Capitalism is OK

Conference season is now over and clear divisions have emerged between the two main parties; cradle-to-grave statism versus free market economics and capitalism. I’m not going to deny it; Labour’s rise under Jeremy Corbyn has spooked the Conservative Party, every presumption that most of us share about the world; its rulebook and its ideological outlines are being challenged. Today’s voters have benefited from the fruits of globalisation, technological revolution, population mobility and automation but they also want a government that will speak to and act against these crashing forces in their lives.

            But does Labour have the answers? I really don’t think so. There will be an enormous bill for Mr Corbyn’s profligacy if he gains power. In fact his policies will actually wreck livelihoods, heap on debt and leave a long repair job for our children. Of course working Britons crave an end to wage stagnation but it should not come from extra borrowing or taxation. It must come from improved productivity. And how do you get that? Targeted training and investment, but that investment must be funded by growth. Capitalism is the ultimate growth engine and we, as a party, need to shout that from the rooftops. And if you don’t believe me look at the figures; capitalism has lifted a billion people out of poverty since 1990, and 500 million in China alone. Inequality has also fallen in Britain.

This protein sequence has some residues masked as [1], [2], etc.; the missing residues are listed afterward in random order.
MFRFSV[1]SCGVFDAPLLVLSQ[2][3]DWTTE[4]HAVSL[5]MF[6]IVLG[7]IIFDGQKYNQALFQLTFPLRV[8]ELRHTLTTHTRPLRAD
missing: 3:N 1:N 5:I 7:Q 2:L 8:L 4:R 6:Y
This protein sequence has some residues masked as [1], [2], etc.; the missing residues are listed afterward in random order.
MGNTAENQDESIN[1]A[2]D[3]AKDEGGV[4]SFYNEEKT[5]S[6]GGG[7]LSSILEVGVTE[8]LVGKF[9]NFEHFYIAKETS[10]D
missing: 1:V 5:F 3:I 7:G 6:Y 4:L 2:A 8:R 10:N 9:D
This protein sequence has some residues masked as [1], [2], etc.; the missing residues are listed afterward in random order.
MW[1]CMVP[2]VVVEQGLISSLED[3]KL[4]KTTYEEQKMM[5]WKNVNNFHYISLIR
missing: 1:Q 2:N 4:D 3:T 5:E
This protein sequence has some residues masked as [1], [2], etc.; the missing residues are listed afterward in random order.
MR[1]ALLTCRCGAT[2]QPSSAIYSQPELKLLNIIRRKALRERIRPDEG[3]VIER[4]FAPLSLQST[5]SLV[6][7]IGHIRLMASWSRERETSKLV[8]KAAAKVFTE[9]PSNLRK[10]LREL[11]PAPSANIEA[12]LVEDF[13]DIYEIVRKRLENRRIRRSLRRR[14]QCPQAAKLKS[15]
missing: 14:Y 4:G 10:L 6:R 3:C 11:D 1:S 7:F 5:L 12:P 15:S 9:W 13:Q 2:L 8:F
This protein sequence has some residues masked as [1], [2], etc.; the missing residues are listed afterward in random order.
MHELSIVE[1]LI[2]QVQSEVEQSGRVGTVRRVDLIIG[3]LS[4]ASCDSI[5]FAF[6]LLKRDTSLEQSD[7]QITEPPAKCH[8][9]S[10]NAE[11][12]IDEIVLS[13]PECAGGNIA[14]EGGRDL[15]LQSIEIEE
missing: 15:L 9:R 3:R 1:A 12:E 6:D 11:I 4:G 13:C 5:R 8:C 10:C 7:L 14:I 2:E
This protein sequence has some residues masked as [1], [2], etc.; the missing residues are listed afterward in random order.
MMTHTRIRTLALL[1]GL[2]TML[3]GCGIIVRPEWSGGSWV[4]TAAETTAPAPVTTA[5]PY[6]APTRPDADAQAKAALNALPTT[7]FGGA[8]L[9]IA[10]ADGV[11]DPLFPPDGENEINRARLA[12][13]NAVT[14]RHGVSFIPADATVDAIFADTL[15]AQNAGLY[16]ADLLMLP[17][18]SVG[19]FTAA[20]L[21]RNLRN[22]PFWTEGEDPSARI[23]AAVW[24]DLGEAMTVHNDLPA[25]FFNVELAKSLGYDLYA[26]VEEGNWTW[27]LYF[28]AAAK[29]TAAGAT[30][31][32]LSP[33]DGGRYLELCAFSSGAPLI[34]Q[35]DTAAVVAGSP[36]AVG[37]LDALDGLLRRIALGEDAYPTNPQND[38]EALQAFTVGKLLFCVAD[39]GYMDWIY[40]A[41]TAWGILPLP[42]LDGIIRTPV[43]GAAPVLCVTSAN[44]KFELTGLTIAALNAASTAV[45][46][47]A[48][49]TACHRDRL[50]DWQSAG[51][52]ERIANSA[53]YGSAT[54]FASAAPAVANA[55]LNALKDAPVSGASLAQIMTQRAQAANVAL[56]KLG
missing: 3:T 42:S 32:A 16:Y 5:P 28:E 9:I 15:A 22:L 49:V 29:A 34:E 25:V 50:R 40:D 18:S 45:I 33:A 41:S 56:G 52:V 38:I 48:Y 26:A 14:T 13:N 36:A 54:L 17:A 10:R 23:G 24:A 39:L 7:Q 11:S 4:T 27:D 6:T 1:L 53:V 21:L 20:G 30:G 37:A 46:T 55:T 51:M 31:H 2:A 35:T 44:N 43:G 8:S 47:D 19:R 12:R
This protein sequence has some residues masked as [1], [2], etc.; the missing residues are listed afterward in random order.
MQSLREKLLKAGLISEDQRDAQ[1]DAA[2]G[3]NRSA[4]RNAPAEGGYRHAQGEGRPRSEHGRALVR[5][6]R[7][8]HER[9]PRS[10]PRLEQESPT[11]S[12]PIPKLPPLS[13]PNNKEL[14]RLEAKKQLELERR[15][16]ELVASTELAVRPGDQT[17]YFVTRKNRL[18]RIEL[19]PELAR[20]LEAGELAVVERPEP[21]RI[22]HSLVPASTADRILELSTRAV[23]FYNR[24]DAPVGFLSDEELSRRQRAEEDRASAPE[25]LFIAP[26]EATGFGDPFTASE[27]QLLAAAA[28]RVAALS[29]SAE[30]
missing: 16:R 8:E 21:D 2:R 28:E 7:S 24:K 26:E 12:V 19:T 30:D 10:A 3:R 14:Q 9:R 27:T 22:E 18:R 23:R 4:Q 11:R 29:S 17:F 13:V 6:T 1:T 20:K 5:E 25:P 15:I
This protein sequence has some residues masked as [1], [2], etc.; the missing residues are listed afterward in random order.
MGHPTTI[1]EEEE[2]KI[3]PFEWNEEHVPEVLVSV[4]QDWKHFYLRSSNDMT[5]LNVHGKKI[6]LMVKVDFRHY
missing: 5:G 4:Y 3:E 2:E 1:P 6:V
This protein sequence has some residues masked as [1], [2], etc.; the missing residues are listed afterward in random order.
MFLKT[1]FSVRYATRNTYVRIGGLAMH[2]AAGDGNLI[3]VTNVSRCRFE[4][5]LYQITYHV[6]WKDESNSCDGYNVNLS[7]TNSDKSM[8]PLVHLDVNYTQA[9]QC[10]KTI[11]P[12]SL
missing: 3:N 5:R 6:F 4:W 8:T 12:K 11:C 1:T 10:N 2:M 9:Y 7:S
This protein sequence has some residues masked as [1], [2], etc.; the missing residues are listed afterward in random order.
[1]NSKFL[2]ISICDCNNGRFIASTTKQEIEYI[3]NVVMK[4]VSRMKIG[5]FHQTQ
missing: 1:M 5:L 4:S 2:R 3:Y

The crash was significant in that it pointed to the urgent problem of recapitalising the banks, tightening lending rules and rebalancing the public finances, and a lot of this has been done by my party but there is much more we can do, for example, shame those capitalists that have damaged the brand; managers in privatised monopolies such as utilities companies that have been overpaid, tech companies who operate globally but are taxpayers of nowhere, Corbyn is right here, for too long we have tolerated such behaviour. These problems are often global, as are the solutions.

I agree there is still much to be done to soften the effects of globalisation but producing fantasy economics for a standing ovation is not one of them.